Smart, social and segmentation: Dubai Lynx, Day 3
In the Minority Report, Tom Cruise’s character walks through a fictional future city and is recognised at places like the Gap and targeted with a personalised, computerised video advert at the entrance to stores. Despite the film’s other messages, for brands, this fictional dream may soon become a reality.
Smart cities are on the rise, data is being analysed, social media and social enterprises are becoming more common and accurate segmentation is increasingly possible to achieve. At the third day of the Dubai Lynx festival, and the final day of the conference, speakers from around the world discussed the future of possibilities for brands.
Mike Weston, CEO of Profusion, a London and Dubai-based data science company, says, “If we understand the data in the world around us a little bit better, we can make it better.” His company is working with Dubai and other places around the world to create smart cities. Not only is this a boon for advertisers looking to target consumers at the personal level, as in Minority Report, but it could benefit utilities and public services providers, make for more efficient and environmentally-friendly cities and improve the standard of living.
Yet, the challenge, he says, is in regulation those who have access to the data and for what purposes. The iPhone is both the most useful tool in the world at the moment in terms of data gathering and George Orwell’s worst nightmare, he says. Another problem remains integrating data from different devices and data sources and aligning the various governmental, business and popular stakeholders involved.
Rio de Janeiro, a city striving to enhance a lot of its basic services and its international reputation, is set to host the 2016 Olympics in only a few months. The Olympic logo becomes, for that two-week period, one of the most prevalent symbols in the media and on social media. Thus, for Tatil, the Rio design agency run by Fred Gelli, the Olympic and Paralympic brands had to be just right.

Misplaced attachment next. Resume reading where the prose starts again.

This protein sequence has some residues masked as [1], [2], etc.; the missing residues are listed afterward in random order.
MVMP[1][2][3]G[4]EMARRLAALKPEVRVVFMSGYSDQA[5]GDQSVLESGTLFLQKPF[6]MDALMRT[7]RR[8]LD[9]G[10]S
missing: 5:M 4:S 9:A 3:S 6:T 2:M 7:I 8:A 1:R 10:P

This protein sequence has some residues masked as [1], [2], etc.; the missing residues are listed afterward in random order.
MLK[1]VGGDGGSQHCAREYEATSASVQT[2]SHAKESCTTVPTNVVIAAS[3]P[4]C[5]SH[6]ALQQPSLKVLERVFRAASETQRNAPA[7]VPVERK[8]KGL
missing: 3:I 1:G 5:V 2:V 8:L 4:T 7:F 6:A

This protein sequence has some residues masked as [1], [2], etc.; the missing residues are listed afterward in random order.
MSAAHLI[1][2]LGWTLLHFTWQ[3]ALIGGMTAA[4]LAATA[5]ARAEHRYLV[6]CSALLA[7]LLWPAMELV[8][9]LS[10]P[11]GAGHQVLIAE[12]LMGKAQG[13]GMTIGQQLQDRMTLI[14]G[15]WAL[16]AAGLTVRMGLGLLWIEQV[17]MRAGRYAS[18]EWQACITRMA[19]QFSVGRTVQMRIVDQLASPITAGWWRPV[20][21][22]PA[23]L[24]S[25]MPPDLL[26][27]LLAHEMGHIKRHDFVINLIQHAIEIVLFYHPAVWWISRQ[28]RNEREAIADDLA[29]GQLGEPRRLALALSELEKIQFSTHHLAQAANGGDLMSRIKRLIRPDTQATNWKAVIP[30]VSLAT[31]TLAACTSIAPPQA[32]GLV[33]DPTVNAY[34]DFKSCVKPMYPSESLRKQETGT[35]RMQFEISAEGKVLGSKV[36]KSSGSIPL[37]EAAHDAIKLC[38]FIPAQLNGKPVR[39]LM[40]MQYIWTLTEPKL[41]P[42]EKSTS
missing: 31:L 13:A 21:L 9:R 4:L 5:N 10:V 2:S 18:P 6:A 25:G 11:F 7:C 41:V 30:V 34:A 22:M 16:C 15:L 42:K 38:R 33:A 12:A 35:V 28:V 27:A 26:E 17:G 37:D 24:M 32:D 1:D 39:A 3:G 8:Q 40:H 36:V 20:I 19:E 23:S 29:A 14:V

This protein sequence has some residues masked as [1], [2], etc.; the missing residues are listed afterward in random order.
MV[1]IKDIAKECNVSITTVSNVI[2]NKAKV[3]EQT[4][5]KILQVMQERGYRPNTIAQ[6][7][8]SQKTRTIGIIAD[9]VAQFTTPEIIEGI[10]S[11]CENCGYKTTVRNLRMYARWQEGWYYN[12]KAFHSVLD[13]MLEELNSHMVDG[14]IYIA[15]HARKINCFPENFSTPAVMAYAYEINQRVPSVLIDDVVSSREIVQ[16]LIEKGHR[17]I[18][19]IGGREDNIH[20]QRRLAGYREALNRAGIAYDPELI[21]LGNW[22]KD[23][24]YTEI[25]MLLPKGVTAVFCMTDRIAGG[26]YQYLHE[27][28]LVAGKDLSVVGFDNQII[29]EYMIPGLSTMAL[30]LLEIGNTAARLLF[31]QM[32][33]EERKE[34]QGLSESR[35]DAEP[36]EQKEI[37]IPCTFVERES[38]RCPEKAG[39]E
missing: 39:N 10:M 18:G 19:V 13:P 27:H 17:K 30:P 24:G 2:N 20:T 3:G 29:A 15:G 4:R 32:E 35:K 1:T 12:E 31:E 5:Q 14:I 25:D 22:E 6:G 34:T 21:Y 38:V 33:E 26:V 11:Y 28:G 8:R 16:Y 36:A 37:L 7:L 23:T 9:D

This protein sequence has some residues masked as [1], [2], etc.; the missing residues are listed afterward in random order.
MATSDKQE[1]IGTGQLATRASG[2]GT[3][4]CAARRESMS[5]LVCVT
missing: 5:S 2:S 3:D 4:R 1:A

Tatil’s goal was to create a brand for the people and the city of Rio, but to also break new ground in Olympic branding. The Olympic logo they derived is the first 3D logo and the first sculptural logo. “The ordinary people in Rio understood it and found themselves represented in it and started to find new meanings for it,” Gelli says.
The Paralympic logo is also sculptural, but it integrates sound, light, texture and vibration to allow all of the Paralympians to interact with it. Both logos reflect the shapes of the city of Rio, a concept which extends across the brands and has helped define the spirit of the Rio games.
Another land currently reinventing itself is Afghanistan. The central Asian nation has been the subject of a decades-long conflict exacerbated by the NATO incursion beginning in 2001. But, as the team from Tonic Agency and Roshan say, normal life carries on in the country. And part of normal life today has to do with smartphones and mobile service.
Thus Roshan, a telecom provider under the Aga Khan umbrella and designated as a non-profit social enterprise, had to define its brand by what people need and how they live in modern Afghanistan. In a competitive market, the only point of differentiation lay in careful segmentation of the market and the creation of a sub-brand, Yaraan, to cater to the youth audience.
The company is Afghan through and through, with Afghans representing 98% of employees and eight of 15 managers. Competition, however, came from UAE’s Etisalat and South Africa’s MTN. Roshan’s existing brand was strong and complemented by a memorable audio brand that built awareness. Business growth though, was stagnant.
The Yaraan sub-brand spoke in a youthful tone and introduced a new type of telecom provider into the market. And it worked where others might have failed because the brand worked with its young brand ambassadors and other young people to make it authentic. The economic situation in Afghanistan at Yaraan’s launch was poor, Altaf Ladak, COO, says. Yaraan inspired hope and encouraged young people to make a difference and make their dreams a reality, a strong message in a dark economic time. Yaraan, he says, “Kept the brand essence of Roshan.”
Without a time machine, the future is impossible to predict. But brands and their partners around the world are working to better understand the issues that will affect future generations and to put themselves in a better place from which to experience future change.